Hosting Obits

The passing of a loved one is a traumatic experience, and where to post your obits can be a hard decision but it is actually a very important one.

Many of my readers will be familiar with Meg and her Blogpond, but many probably don’t realise she runs a website for online obituaries in Australia.

Keep Your Obits in Safe Hands

I just discovered that my father almost disappeared from the face of the internet. Whilst he had been online for 12 years before his death 2 years ago, for him his homepage was that of his computer club, and so when they posted an obituary after his passing, even I looked on it as the “official” obit site, and linked to it.

They gave the obit page an amazing amount of respect, and it featured prominently on the home page for almost 2 years in the primary navigation.

Sudden Changes In Websites

Accidental mistakes happen when you are in a rush…

Yesterday I found out that a legend among Commodore Computer Users, Jim Butterfield passed away over on Untwisted Vortex.

Today I went browsing to see if any of my fathers friends at the computer club had mentioned it, as Jim was a “friend of the Commodore family” so to speak, and had actually spoken at their computer club over in the UK a number of times.
It is actually quite likely I met Jim, though I don’t fully recall it – I recognise the photo, but that might be from one of 1000s of magazines I used to read.

As I expected, they have posted a short obituary about Jim and his time spent with the club in the UK.

After reading it I clicked through to the home page, and noticed that there was no longer a link to my father’s obit. Fair enough, he passed away almost 2 years ago. I then tried to find a link to his obit and couldn’t. Strange…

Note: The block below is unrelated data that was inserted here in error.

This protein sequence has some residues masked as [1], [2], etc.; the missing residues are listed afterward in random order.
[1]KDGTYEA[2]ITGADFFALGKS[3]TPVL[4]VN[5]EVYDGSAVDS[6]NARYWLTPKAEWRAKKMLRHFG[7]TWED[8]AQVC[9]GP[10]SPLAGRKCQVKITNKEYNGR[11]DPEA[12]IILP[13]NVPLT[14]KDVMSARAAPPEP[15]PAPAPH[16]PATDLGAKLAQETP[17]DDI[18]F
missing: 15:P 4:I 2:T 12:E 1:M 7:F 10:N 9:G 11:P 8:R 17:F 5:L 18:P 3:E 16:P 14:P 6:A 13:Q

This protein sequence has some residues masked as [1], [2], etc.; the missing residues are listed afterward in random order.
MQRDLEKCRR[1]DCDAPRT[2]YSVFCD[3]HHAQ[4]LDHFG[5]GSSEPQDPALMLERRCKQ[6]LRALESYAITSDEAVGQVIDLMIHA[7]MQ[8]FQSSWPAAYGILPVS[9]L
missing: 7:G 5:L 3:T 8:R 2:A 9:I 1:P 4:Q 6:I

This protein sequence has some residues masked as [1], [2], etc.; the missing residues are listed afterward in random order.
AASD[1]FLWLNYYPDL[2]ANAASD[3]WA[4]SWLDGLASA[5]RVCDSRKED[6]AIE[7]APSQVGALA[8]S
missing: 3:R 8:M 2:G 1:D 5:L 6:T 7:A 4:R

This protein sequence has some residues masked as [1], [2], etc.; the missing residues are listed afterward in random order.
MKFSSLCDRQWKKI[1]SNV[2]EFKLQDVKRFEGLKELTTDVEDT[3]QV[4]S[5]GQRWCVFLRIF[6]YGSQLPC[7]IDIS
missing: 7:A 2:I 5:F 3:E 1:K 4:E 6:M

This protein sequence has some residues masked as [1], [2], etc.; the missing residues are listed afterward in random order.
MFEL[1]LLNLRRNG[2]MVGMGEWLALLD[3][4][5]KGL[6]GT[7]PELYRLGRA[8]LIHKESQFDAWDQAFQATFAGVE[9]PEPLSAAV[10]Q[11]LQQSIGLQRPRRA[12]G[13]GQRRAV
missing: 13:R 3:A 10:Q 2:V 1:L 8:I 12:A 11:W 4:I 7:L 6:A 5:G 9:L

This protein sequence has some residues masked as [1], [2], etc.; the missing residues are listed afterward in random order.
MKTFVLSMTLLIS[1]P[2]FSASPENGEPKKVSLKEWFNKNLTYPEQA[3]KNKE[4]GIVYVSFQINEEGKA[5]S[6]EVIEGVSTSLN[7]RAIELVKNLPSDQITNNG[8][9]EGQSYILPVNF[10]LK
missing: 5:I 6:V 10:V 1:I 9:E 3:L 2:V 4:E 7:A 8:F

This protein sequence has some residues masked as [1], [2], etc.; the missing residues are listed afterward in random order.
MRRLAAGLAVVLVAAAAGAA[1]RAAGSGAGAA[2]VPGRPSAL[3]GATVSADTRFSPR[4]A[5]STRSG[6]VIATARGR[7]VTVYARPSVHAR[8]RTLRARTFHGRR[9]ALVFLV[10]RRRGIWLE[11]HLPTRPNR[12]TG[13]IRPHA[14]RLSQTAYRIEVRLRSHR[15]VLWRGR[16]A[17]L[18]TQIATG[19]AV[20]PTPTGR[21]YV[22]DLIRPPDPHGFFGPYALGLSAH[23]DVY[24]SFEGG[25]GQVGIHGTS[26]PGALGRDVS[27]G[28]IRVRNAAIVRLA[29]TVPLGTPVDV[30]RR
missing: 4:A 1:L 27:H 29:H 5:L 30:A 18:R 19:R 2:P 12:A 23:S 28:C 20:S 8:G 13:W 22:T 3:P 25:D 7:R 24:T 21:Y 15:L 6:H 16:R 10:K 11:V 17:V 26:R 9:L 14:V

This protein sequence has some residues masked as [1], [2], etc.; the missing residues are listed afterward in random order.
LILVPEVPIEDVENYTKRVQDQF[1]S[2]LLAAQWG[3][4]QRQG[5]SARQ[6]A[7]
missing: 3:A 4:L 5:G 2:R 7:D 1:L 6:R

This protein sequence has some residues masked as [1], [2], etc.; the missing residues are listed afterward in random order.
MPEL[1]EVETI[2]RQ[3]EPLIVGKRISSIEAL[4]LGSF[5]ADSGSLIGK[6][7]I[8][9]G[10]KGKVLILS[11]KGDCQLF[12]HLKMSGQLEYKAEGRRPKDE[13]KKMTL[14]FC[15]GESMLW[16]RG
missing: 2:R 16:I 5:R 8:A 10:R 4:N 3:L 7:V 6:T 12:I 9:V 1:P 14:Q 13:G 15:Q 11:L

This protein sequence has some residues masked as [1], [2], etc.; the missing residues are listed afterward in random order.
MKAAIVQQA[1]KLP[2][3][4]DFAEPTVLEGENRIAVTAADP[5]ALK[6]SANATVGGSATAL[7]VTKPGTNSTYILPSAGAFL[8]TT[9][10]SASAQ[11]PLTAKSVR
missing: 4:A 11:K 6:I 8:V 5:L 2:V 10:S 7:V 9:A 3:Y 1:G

It turns out that in haste the obit to Jim was placed on the same URL as my fathers. I was lucky I found out about it now and grabbed a copy from the Google Cache.

Here is a link to Jim Butterfield’s official Obit which I found in Wikipedia.

I really hope some of Jim’s historical recollections don’t disappear off the internet, such as this piece about the history of Commodore.

The primary purpose of this post – I spent 10 minutes registering a domain for my father’s obit, checking the code from the Google cache, and uploading it, and it now needs to get indexed.

Len Beard

I am in a little bit of a rush as I will be doing some travelling, but I wanted to make sure I had this wrapped up. It is exactly how it appeared on the original site, and have dropped an email to the webmaster to ensure I have permission to use the words and pictures, and I have no idea of the source. I don’t expect there will be a problem, I have known him half my life.

Memories are important… respect them.

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  1. says


    I’m glad that you were able to restore your father’s obit, and frankly touched that you remembered my Obits site. As you say, memories are so incredibly important.

    All the best with your travels.

  2. says

    I would never have thought of memorializing a loved one on a website. It’s an interesting thing give them a permanent digital eulogy of sorts. Each day I learn more about the web and realize how little I actually know…

  3. says

    Cool that is really good way to show our love and respect to them.We are enjoying life only because of there hardwork.I liked your post and i will also try to do it from now.

  4. says

    Funny to see how life outside of the internet is slowly being incorporated in the web. Just by walking around your block and comparing “real-life services” with internet services, you can come up with a lot of new business plans that haven’t made their leap from reality to the internet yet.